This week we saw the powerful report on the ongoing generational effects from the stolen generations, which can be read here.
We know that while only being 3% of the population, 50% of people on the NSW police secret watch lists are Aboriginal. We are over policed.
We also saw the incredible new data compilation that maps and reveals further information about the staggering 147 Indigenous deaths in custody which have taken place since the Royal inquiry into Aborigial deaths in custody.
As a people we remain over incarcerated, over policed, under resourced, and continually blamed for the position we have been forced in to.
Where there should be healing and positive progress, instead First Nations people of this land are treated as a political football. It has happened for two centuries, and it continues. Even though there have been so many enquiries, reports, and stories of horrendous abuse experienced when removed, perpetrated against vulnerable children and youth by these ‘white saviours’, somehow this lie that black kids are safer with white people continues to be peddled. Rates of removal are higher now than when removal was formal policy.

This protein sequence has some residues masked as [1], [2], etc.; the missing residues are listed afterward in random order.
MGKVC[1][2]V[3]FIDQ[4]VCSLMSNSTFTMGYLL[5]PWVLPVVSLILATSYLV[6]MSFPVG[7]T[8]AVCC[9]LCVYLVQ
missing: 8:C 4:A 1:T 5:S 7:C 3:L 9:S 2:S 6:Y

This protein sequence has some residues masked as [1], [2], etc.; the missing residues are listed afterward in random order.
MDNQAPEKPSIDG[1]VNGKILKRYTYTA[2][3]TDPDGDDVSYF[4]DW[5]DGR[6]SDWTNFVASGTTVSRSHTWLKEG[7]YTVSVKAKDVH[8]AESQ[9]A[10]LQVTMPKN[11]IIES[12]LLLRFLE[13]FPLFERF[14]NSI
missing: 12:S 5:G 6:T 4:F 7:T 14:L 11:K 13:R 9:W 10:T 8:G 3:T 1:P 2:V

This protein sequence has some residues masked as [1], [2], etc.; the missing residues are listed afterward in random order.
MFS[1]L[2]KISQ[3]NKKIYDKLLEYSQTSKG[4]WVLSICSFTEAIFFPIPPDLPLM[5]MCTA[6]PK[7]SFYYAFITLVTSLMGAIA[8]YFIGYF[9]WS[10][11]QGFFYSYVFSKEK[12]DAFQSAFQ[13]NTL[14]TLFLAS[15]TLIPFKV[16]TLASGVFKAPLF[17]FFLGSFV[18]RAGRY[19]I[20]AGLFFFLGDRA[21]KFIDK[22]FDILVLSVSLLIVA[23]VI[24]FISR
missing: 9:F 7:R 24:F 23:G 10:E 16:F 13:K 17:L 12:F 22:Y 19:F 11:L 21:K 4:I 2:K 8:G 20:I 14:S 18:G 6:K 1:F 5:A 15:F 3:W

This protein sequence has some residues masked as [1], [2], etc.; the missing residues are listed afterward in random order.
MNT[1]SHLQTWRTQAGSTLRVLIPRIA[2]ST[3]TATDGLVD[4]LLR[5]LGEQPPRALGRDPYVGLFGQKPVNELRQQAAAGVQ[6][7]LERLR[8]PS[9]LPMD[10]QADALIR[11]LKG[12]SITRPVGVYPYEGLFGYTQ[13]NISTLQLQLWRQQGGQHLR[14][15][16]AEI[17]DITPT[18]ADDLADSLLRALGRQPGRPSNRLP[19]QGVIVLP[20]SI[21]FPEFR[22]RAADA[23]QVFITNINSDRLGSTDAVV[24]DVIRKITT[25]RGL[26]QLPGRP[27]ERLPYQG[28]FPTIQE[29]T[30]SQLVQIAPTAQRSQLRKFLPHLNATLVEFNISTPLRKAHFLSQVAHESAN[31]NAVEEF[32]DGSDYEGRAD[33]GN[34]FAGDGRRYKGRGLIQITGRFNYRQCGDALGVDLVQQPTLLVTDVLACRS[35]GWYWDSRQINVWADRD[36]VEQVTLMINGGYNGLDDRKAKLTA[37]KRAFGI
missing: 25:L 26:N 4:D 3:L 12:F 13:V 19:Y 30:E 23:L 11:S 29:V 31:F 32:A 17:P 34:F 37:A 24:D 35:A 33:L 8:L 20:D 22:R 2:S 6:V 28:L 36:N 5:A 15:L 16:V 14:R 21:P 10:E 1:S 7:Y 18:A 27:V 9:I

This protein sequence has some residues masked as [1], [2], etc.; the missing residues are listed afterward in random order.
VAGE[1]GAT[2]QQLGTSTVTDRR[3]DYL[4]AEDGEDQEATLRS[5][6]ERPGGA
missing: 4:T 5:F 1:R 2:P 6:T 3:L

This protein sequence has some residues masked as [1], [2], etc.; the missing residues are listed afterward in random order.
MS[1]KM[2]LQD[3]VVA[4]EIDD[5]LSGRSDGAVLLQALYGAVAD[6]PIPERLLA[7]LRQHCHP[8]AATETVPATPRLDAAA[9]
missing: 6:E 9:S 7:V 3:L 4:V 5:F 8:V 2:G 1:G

How can the media and politicians keep selling and relying on the white saviour narrative when it’s been shown beyond a shadow of a doubt that institutional ‘care’, interventions which rely on Eurocentric approaches and measures, and removal of children from kinship and community, has been one of the most disgusting and unforgivable blights on this nations history?
We are better than this.
Among hearing about excellent resources and approaches for classrooms, we also sit and hear first hand the horror and trauma of being taken away from community, from family, from identity, to being enveloped in abuse. We should be embracing truth telling, moving toward positive future, but then today I see article after article about the newly appointed ‘envoy’ to Indigenous communities… Tony Abbott.